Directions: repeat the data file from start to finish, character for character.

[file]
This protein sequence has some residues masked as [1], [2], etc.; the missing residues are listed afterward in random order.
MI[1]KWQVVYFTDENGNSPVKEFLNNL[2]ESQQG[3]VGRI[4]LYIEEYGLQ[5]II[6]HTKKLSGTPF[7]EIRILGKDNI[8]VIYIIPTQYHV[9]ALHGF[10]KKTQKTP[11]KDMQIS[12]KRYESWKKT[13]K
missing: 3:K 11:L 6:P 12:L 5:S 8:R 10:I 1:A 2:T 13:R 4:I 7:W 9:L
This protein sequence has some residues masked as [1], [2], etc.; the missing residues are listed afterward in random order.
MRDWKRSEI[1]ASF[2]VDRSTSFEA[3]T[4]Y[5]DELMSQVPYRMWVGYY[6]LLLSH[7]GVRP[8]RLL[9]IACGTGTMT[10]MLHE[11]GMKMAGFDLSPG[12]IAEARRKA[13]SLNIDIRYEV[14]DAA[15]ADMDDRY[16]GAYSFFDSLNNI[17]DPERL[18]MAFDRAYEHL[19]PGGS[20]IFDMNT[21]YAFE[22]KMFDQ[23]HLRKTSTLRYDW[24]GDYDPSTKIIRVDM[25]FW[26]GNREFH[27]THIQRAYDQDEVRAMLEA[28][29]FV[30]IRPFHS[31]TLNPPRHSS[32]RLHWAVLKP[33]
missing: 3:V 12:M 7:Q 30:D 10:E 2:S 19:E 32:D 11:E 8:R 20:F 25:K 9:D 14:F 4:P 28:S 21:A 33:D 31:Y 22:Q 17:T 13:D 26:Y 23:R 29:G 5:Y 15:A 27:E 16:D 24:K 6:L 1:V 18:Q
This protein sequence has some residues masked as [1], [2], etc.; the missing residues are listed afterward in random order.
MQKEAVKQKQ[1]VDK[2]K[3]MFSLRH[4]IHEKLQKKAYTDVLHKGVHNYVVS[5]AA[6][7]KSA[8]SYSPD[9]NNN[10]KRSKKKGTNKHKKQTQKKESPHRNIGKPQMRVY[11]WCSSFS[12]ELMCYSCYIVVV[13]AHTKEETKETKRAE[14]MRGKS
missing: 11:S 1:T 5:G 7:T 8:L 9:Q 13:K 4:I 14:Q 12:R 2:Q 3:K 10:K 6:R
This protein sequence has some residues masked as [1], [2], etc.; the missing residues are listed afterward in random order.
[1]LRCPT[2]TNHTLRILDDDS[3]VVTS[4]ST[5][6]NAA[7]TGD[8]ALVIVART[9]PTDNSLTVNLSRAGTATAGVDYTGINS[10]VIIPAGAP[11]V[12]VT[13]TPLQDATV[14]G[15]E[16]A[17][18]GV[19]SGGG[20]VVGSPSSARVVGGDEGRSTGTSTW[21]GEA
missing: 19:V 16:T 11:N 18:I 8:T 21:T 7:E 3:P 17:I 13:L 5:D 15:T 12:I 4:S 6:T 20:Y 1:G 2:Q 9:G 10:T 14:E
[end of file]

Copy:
This protein sequence has some residues masked as [1], [2], etc.; the missing residues are listed afterward in random order.
MI[1]KWQVVYFTDENGNSPVKEFLNNL[2]ESQQG[3]VGRI[4]LYIEEYGLQ[5]II[6]HTKKLSGTPF[7]EIRILGKDNI[8]VIYIIPTQYHV[9]ALHGF[10]KKTQKTP[11]KDMQIS[12]KRYESWKKT[13]K
missing: 3:K 11:L 6:P 12:L 5:S 8:R 10:I 1:A 2:T 13:R 4:I 7:W 9:L
This protein sequence has some residues masked as [1], [2], etc.; the missing residues are listed afterward in random order.
MRDWKRSEI[1]ASF[2]VDRSTSFEA[3]T[4]Y[5]DELMSQVPYRMWVGYY[6]LLLSH[7]GVRP[8]RLL[9]IACGTGTMT[10]MLHE[11]GMKMAGFDLSPG[12]IAEARRKA[13]SLNIDIRYEV[14]DAA[15]ADMDDRY[16]GAYSFFDSLNNI[17]DPERL[18]MAFDRAYEHL[19]PGGS[20]IFDMNT[21]YAFE[22]KMFDQ[23]HLRKTSTLRYDW[24]GDYDPSTKIIRVDM[25]FW[26]GNREFH[27]THIQRAYDQDEVRAMLEA[28][29]FV[30]IRPFHS[31]TLNPPRHSS[32]RLHWAVLKP[33]
missing: 3:V 12:M 7:Q 30:D 10:E 2:S 19:E 32:D 11:E 8:R 20:F 25:K 9:D 14:F 4:P 28:S 21:A 33:D 31:Y 22:Q 17:T 13:D 26:Y 23:R 29:G 5:Y 15:A 27:E 16:D 24:K 6:L 1:V 18:Q
This protein sequence has some residues masked as [1], [2], etc.; the missing residues are listed afterward in random order.
MQKEAVKQKQ[1]VDK[2]K[3]MFSLRH[4]IHEKLQKKAYTDVLHKGVHNYVVS[5]AA[6][7]KSA[8]SYSPD[9]NNN[10]KRSKKKGTNKHKKQTQKKESPHRNIGKPQMRVY[11]WCSSFS[12]ELMCYSCYIVVV[13]AHTKEETKETKRAE[14]MRGKS
missing: 11:S 1:T 5:G 7:T 8:L 9:Q 13:K 4:I 14:Q 12:R 2:Q 3:K 10:K 6:R
This protein sequence has some residues masked as [1], [2], etc.; the missing residues are listed afterward in random order.
[1]LRCPT[2]TNHTLRILDDDS[3]VVTS[4]ST[5][6]NAA[7]TGD[8]ALVIVART[9]PTDNSLTVNLSRAGTATAGVDYTGINS[10]VIIPAGAP[11]V[12]VT[13]TPLQDATV[14]G[15]E[16]A[17][18]GV[19]SGGG[20]VVGSPSSARVVGGDEGRSTGTSTW[21]GEA
missing: 19:V 16:T 11:N 18:I 8:T 21:T 7:E 3:P 17:I 13:L 5:D 15:T 12:I 4:S 6:T 20:Y 1:G 2:Q 9:G 10:T 14:E